It seems the fair drew top-notch performers from all over. The most amazing performances were the high-wire acts like the one pictured as the mystery photo last week. In 1941, The D’Arcy Girls were billed as the thrilling high-wire aerialists. They dangled from rigging that was 100 feet in the air, executing their skills on the trapeze.
Miss Ethel D’Arcy was a well-known aerialist in the circus world and the two girls met all expectations for beauty, skill, and thrills. They were described as one of the finest acts of its type in existence at that time. Their sensational performance ended in the climactic “slide for life,” where they slid down a 200-foot-long cable suspended by their teeth! I hope they had a good dentist!
Ralph Bond remembers witnessing this sensational show. It seems this daring feat may have been performed by more than the D’Arcy girls. Mr. Bond’s recollection is of a man doing the sliding. And an ad for the fair in 1927 touts “The Great Calvert” as a high-wire contortionist.
A balloonist was also featured. His name was George Drew and he would rise up in his hot air balloon, then parachute out! This stunt was performed four or five times daily! Ralph Bond recalled that plane rides were given from the field where Hannaford is now situated. Seems like there were a lot of things up in the air at the fair!
Free stage shows were given every day, some featuring trick dogs and a troupe of trained bears that roller-skated. There were fireworks in the evening and more first-class entertainment, such as vaudeville acts, song and dance, and band concerts. Townsfolk must have been worn to a frazzle by the time they left the fairgrounds.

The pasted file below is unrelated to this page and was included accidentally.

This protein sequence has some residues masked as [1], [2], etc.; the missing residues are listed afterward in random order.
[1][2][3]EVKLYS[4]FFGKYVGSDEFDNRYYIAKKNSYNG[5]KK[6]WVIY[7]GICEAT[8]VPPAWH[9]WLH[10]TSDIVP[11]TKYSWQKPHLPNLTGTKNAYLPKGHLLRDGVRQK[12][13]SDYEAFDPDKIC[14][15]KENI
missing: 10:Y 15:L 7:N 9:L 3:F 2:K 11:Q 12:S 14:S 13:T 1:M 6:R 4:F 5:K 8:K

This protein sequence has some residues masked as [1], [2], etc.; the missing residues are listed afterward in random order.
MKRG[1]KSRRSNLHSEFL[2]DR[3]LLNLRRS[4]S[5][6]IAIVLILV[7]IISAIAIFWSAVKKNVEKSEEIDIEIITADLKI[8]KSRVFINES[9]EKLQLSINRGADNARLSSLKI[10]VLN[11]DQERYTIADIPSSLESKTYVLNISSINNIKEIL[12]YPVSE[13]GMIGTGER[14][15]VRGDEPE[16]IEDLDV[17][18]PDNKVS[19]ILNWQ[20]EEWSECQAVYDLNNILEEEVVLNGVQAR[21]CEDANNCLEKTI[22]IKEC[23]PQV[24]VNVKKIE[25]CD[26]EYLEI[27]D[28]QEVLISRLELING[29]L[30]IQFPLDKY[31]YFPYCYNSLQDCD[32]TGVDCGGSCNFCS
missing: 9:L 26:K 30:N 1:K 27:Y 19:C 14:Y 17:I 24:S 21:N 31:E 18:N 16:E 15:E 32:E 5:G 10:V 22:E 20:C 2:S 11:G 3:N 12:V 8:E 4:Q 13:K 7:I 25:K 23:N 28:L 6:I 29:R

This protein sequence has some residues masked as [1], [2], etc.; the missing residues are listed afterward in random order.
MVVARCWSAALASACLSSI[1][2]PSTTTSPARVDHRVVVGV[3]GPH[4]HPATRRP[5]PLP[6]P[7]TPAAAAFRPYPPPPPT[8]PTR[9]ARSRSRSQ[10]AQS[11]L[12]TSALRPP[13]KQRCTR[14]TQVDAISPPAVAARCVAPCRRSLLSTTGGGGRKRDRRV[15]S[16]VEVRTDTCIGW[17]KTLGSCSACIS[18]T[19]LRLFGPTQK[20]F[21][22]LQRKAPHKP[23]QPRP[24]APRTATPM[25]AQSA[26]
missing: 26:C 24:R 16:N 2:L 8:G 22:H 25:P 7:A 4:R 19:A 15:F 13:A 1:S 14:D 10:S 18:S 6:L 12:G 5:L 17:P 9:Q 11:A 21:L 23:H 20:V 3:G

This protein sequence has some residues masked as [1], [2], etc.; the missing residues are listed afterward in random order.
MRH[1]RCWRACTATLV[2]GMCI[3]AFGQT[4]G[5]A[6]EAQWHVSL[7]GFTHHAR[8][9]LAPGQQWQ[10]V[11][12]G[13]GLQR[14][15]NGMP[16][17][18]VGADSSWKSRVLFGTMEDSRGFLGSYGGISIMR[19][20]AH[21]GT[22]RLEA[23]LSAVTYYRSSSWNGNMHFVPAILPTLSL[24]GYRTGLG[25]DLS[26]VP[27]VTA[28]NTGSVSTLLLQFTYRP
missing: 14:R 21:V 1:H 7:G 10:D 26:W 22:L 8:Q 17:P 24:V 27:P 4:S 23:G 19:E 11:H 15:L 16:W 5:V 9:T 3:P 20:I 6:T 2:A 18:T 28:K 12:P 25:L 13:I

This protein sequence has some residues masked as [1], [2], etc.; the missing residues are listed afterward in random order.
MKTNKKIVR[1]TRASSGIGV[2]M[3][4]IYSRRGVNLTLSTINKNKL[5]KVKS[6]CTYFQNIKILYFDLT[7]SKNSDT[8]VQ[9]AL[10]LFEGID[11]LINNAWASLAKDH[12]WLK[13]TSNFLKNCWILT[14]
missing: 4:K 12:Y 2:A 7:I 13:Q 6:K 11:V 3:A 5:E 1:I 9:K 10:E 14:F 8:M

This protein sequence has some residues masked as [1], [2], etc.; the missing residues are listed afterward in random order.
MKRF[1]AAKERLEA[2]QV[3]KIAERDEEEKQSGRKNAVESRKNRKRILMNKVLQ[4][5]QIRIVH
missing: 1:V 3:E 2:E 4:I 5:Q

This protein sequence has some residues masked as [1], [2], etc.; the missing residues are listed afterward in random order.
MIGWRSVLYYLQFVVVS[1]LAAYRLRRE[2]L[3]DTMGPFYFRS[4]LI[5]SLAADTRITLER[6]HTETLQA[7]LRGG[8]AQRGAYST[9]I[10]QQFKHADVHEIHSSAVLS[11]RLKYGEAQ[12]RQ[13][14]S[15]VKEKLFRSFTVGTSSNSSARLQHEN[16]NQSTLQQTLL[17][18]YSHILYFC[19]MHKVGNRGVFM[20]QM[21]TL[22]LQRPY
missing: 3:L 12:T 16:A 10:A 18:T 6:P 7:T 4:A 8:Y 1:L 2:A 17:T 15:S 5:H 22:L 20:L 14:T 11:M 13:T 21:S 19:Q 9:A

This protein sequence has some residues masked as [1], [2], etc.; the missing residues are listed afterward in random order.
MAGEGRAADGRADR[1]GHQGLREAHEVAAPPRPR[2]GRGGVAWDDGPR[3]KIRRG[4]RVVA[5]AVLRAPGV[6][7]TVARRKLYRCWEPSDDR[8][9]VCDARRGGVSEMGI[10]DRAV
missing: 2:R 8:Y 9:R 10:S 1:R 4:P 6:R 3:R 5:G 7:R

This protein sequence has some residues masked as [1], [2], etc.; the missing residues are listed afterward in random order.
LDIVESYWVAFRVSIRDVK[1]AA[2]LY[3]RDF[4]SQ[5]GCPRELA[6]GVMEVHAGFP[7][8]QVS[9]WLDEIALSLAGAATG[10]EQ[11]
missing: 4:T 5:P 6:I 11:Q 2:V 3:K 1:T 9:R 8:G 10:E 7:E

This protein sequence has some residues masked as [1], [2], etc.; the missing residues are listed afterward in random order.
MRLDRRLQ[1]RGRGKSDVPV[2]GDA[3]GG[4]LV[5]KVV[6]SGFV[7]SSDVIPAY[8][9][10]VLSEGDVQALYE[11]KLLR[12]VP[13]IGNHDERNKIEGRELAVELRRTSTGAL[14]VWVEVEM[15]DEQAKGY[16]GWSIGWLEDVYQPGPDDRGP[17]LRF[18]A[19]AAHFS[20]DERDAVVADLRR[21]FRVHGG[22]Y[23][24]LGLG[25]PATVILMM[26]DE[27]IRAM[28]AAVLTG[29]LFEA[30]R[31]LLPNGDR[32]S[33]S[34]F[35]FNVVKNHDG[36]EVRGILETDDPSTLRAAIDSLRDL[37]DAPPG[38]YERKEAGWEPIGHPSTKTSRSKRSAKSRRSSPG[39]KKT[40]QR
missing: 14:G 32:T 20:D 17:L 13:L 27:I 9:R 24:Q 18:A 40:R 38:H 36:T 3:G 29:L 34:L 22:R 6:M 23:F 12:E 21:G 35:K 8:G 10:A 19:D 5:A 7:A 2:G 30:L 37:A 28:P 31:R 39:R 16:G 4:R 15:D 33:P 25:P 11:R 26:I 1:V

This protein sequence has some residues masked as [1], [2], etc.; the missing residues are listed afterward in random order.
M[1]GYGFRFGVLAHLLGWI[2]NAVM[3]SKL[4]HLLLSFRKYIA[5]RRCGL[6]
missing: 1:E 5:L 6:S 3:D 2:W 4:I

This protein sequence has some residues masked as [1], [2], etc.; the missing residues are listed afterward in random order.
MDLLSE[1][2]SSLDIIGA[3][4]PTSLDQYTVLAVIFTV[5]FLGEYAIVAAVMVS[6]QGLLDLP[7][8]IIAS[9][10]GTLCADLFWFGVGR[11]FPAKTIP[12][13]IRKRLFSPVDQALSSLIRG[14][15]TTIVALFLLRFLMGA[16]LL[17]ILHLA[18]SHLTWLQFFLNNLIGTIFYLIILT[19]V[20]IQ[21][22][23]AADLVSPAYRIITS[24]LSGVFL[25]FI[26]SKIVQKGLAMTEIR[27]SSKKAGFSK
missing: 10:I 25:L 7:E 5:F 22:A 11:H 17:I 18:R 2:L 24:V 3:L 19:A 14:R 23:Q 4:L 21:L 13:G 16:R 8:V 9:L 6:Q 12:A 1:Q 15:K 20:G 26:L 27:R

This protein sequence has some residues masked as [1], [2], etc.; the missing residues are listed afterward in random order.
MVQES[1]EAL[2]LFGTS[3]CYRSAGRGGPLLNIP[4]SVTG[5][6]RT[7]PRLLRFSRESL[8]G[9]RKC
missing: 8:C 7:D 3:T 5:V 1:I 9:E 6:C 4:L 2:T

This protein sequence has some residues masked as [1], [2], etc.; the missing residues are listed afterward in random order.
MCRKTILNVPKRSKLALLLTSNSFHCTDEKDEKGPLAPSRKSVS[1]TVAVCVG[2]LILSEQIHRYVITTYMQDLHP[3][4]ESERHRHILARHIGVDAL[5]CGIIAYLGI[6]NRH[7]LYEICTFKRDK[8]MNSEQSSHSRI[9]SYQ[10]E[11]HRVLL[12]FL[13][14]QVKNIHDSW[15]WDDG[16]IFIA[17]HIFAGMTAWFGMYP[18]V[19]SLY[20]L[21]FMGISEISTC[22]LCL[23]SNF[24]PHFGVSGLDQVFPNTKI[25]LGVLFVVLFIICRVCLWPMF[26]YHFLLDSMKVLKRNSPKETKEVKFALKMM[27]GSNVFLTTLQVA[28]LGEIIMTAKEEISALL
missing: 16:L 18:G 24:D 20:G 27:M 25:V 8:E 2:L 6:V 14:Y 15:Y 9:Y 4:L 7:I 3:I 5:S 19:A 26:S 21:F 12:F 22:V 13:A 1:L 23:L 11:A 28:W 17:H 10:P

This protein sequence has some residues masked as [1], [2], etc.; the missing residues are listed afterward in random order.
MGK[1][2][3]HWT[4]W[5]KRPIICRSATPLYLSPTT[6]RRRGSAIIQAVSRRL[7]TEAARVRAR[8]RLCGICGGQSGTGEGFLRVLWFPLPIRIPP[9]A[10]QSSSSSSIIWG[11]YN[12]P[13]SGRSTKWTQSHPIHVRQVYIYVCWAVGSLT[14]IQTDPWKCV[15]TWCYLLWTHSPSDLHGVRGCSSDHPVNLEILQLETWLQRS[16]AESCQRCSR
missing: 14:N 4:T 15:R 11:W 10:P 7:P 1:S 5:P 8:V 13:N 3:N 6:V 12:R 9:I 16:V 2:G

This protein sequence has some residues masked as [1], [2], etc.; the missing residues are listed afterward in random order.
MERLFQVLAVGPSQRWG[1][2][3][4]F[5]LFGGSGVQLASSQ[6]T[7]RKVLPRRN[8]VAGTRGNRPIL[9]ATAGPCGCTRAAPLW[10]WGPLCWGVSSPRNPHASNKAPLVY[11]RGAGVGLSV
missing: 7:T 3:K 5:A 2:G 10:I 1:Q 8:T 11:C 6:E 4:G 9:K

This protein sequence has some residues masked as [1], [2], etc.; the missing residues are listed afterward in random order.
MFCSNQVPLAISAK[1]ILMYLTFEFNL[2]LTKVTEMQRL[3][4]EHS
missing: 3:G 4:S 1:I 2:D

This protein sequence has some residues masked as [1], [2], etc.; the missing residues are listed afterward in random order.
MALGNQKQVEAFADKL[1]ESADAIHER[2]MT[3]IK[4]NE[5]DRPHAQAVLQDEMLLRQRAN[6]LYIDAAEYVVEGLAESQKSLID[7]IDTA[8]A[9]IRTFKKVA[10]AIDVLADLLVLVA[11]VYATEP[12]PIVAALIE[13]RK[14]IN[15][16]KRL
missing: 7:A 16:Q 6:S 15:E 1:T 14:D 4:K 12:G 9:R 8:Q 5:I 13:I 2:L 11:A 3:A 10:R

Of course the racetrack was a huge attraction. It was a fine track and worthy of a story by itself. Let’s save that for another time, as the midway is the focus today. The showing of prize-winning farm animals brought only the best for competitions and displays. Again, this is part of the fair history that deserves much more than today’s remembrances of the midway.
While doing research for this column, I was so taken by the photos of the hardworking men and women whom the fair represented. Calvin Dodge and his late wife Marjorie collected a marvelous array of photographs of the fair. The magnificent horses pulling piles of stone and lovingly groomed, yoked cattle waiting to be judged are works of art. Each farmer beaming with pride alongside his great beasts is the real story behind this fair.
Not only did Ralph Bond correctly identify the mystery photo, but he actually witnessed the spectacular slide! His recollections and photos added greatly to this story. One is a picture of dolls stuffed with sawdust or sand that were like the targets used for the ball toss. The other is a photo of the two prize statues he won with his pitching skills! Another photo shows Calvin Dodge with his prize, a statue of the Lone Ranger!
Mary Berger was also a correct guesser of the mystery picture. Her parents used the fairgrounds as a landmark for directions to their boys camp on Biscay Pond. Mary is eagerly waiting for the column!
Who, what, when, where?
And now who is this fine chap? An active history buff and deep-rooted native, this fellow has many stories to tell about the Round Top area!
Send answers, questions, comments, and corrections to firstname.lastname@example.org or 380-6090.